For 4 relief workers, a dramatic escape

December 12, 1992|By Richard H. P. Sia | Richard H. P. Sia,Staff Writer

GAILALASSI, Somalia -- Operation Restore Hope had a tragic consequence here yesterday, just as it has elsewhere in the hinterlands of starvation.

Gunmen fleeing the U.S.-led occupation in Mogadishu, came through and looted and pillaged the village Thursday night, taking the food and fuel and medicine. Four relief workers, terrified for their lives in what had been a "pretty peaceful" village, were rescued by a German air force cargo airplane that waited only four minutes on a desolate runway.

They left behind about 1,000 Somalis in the village who depended on them for food and medical treatment -- and now are likely to die.

It was enough to make Pytt Hart weep as she and three colleagues jumped aboard the cargo plane from the thick, swirling clouds of orange-colored sand after racing across the crude airstrip here.

"This isn't easy but the situation was deteriorating," said Mrs. Hart, 48, of Eustis, Fla., who works for the English chapter of Save The Children. "I would love to go back,but it's not safe anymore."

She and her companions -- a young Englishman and two Irish women -- started radioing for help after armed thugs shot up their warehouse the night before and seized a car and most of the local food and drug supply, including medicine to cure local Somalis stricken by malaria.

Now they say they may never see the people here again. That's because the very survival of the ailing Somalis has depended on the painstaking care provided by these four foreign relief workers, the last holdouts in an area already abandoned by other humanitarian aid groups.

All the sick townspeople could be dead by the time U.S. troops make it safe enough for Mrs. Hart to return.

"Eight to 10 villages depend on the feeding centers and drug center we set up," she said. She estimated that the lives of 1,000 Somalis were most at risk.

During an interview aboard her evacuation flight across the border toKenya, Mrs. Hart blamed her departure on a influx of gun-toting bandits in all-terrain vehicles, known by relief workers as "technicals."

Their numbers tripled since the arrival Wednesday of U.S. Marines in the Somali capital of Mogadishu, she said.

"It was pretty obvious when they pulled up in front of our house with their guns," Mrs. Hart said.

The town of Gailalassi, which is roughly 100 miles north of Mogadishu, was "pretty peaceful" until Operation Restore Hope began, forcing the gunmen to flee the capital.

After the technicals went on their rampage shortly after midnight Thursday and there seemed little less to steal, Mrs. Hart said that she and the other workers felt even more vulnerable. "We kept a lot of diesel fuel at the house and that's really in demand," she said. Despite the risk of an attack against the house, she stayed inside most of yesterday until it was clear enough to try an escape.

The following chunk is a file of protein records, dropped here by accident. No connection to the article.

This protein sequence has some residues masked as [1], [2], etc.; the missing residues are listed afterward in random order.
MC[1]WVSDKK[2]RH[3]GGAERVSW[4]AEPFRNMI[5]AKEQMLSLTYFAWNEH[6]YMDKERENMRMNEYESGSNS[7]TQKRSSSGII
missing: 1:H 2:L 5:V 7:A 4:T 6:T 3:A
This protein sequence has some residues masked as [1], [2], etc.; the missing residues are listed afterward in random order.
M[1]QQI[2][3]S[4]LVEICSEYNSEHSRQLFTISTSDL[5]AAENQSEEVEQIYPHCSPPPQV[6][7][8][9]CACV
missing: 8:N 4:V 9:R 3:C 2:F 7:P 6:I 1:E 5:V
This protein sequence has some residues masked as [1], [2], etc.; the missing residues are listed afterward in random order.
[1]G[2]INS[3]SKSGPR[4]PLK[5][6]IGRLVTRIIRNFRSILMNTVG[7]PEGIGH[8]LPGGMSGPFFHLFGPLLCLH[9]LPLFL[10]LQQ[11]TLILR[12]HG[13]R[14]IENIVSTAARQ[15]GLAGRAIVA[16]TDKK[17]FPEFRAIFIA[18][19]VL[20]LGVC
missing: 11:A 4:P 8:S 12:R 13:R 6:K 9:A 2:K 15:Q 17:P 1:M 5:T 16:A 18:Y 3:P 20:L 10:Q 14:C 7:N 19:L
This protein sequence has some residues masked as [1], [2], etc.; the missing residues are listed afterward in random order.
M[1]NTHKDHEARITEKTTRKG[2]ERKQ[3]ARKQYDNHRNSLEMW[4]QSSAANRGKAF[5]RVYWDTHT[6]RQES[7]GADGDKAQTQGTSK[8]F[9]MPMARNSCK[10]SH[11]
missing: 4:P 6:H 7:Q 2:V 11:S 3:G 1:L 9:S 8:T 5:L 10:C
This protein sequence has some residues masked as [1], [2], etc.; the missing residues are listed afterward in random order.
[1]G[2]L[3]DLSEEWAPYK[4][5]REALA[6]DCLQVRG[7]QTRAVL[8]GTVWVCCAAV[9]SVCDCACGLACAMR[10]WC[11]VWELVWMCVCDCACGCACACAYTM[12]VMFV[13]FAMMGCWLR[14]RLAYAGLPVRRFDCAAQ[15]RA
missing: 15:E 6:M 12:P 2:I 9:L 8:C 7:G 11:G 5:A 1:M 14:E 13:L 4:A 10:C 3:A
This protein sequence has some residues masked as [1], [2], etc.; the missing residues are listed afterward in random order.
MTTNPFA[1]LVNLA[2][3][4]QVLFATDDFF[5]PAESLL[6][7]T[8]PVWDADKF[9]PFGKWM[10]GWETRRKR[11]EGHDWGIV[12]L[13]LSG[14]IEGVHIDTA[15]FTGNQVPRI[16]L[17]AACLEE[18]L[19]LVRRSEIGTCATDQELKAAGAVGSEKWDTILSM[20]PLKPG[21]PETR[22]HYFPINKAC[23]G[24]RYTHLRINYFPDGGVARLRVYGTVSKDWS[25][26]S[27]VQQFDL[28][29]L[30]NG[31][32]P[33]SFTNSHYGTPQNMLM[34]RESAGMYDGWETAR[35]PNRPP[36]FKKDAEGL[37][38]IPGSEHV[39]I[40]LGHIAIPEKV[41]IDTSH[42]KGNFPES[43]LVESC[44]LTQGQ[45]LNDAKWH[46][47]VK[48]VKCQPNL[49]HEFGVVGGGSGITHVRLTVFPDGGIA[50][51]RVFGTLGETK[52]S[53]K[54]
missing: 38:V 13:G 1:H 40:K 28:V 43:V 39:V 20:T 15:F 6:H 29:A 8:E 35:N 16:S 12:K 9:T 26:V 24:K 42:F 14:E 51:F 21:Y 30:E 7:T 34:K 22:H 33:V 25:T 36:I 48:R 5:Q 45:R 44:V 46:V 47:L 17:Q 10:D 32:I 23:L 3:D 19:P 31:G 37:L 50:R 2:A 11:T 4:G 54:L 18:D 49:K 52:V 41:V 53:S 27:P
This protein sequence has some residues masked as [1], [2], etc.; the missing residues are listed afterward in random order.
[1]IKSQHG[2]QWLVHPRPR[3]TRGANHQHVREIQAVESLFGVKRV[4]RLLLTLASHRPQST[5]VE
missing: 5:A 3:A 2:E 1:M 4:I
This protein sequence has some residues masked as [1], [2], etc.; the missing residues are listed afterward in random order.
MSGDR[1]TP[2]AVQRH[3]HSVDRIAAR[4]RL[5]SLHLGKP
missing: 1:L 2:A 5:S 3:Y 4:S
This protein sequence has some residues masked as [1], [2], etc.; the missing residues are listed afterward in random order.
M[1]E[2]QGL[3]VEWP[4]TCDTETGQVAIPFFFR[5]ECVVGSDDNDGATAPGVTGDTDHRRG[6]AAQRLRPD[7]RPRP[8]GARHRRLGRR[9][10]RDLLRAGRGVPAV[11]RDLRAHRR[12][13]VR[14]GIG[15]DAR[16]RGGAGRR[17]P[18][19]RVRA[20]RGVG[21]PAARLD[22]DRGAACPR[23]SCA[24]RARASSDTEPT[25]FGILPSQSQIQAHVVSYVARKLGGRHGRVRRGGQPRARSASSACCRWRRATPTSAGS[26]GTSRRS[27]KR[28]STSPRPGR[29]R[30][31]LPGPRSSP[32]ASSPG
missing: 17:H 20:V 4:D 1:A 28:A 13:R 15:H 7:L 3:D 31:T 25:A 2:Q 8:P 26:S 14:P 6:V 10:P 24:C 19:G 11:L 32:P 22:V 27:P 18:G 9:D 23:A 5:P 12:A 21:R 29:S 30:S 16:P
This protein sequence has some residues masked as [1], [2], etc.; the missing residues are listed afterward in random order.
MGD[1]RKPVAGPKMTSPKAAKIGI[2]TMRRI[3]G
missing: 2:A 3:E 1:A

"The 10 to 12 [Somali] nationals on our staff thought we'd better go," Mrs. Hart said.

They waited at the local airstrip for a plane to respond to their pleas for rescue, broadcast on a high-frequency, hand-held radio transmitter. An afternoon aircraft delivery of wheat had been inexplicably canceled, so the workers were uncertain who might help them.

One plane heard the call for help,but could not respond promptly, she said. So it radioed the German air force cargo plan that had just unloaded a supply of blankets in Bardera, in southern Somalia.

The Germans, who earlier this week diverted a plane to evacuate 13 relief workers from the embattled port of Kismayo, headed directly to Gailalassi. With the airplane's engines revving and wide loading ramp in the rear open for passengers and luggage, the evacuation took only four minutes on the ground.

"We were just getting somewhere," Mrs. Hart said about the Save The Children program in Gailalassi. "We'd go out and deliver food and medicine. Oh, to see the faces of all the people you are helping."

Mrs. Hart seems to be a woman devoted to helping others.

Trim, with short, blond hair, she rushed aboard the rescue plane dressed in an eclectic outfit of denim and tie-died pants, her other belongings in a couple of duffel bags.

The evacuation interrupted her second tour of duty in Somalia for the relief agency. She worked in Mogadishu for four months, beginning in September 1991, shortly after responding to a Save The Children recruiting poster during a trip to London.

She became a nurse after her husband died several years ago. She says her work in Somalia has been far more rewarding than nursing in America.

"Take the treatment of malaria," she said. "It's a basic treatment, but it makes a very big impact here and that's very satisfying -- at least very satisfying until all your drugs have been stolen."

She bit her lower lip and gripped the arm of another worker, Breeda Hickey, 30, of Tralee, Ireland, as the cargo plane descended toward Mombasa, Kenya. Sitting close beside them were the other two workers -- Mary Riordan, 28, of Charleville Cork, Ireland, and Matthew Jowett, 26, of Bolton, England.

Tears welled up in their eyes as the plane landed at last in Kenya. "I'm going to call my mother," Mrs. Hart said, "and then think about going back."

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